A jury should decide whether Nicollette Sheridan’s character was unfairly written out of the hit show “Desperate Housewives,” ajudge ruled Tuesday.
With the actress looking on, Los Angeles Superior Court Judge Elizabeth Allen White tossed a couple of Sheridan’s claims but said there was enough of a dispute about what led to her ouster for the case to go to trial next month.
Sheridan sued the show’s network ABC and “Housewives” creator and executive producer Marc Cherry in April 2010, claiming he struck her during a fight in September 2008 and subjected her to sexual and other harassment.
Adam Levin, an attorney for the network and Cherry, argued Tuesday that the decision to kill off Sheridan’s character, Edie Britt, was made months before her argument with the show executive. He said the decision was made by Cherry and a small group in May 2008 and kept from others on the show to avoid ruining the surprise.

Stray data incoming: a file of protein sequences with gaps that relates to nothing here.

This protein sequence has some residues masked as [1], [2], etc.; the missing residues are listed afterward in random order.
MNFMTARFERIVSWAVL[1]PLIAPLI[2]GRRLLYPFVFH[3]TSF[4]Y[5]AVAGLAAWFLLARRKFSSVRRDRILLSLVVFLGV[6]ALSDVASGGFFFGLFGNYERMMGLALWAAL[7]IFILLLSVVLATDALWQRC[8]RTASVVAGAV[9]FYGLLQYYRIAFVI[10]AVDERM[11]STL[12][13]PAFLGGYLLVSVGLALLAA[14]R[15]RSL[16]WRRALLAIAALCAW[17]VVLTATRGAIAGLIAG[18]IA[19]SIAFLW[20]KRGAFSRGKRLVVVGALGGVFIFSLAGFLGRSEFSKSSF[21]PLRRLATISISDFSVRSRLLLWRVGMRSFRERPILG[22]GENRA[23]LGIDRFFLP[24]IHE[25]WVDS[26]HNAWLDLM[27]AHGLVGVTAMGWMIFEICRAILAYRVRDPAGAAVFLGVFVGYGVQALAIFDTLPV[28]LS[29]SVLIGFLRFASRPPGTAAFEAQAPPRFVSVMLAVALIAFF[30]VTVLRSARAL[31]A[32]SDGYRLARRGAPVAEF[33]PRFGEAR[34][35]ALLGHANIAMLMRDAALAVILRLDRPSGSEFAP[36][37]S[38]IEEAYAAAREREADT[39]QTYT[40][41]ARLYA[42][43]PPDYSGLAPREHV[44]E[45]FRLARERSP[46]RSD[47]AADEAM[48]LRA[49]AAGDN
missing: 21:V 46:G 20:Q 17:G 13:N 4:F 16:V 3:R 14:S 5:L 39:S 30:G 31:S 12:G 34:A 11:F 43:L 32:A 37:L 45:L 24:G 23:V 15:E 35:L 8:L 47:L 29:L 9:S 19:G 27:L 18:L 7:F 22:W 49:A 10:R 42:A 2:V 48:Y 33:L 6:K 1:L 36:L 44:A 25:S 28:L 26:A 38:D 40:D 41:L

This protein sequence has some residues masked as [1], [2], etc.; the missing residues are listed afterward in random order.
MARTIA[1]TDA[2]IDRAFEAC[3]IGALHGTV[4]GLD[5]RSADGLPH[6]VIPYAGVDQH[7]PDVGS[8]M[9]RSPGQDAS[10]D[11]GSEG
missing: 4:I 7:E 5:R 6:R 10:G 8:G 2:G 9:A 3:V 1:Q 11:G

Sheridan’s attorney, Mark Baute, disagreed and said the network’s justification that it was a cost-cutting move didn’t make sense since Sheridan’s character was killed off in a car accident in the middle of the season and she was still owed hundreds of thousands of dollars on her contract.
After listening to several minutes of arguments about disputed facts in the case, White said, “It’s clear to the court that this is something that needs to go to a jury.”
Her ruling threw out sexual harassment and assault claims, but Sheridan’s attorneys will be able to seek damages on wrongful termination, battery and unlawful retaliation claims and can still seek punitive damages.
“I’m very happy that I’m being treated fairly,” Sheridan said after the hearing.
Levin said many of the Sheridan’s claims have been thrown out since the actress filed her lawsuit last year, seeking $20 million.
“We’re confident that a jury looking at all of the evidence and the numerous witnesses will conclude the character Edie Britt was killed off of ‘Desperate Housewives’for lawful reasons and Ms. Sheridan was never battered,” Levin said after the hearing.
The trial is scheduled to begin June 8.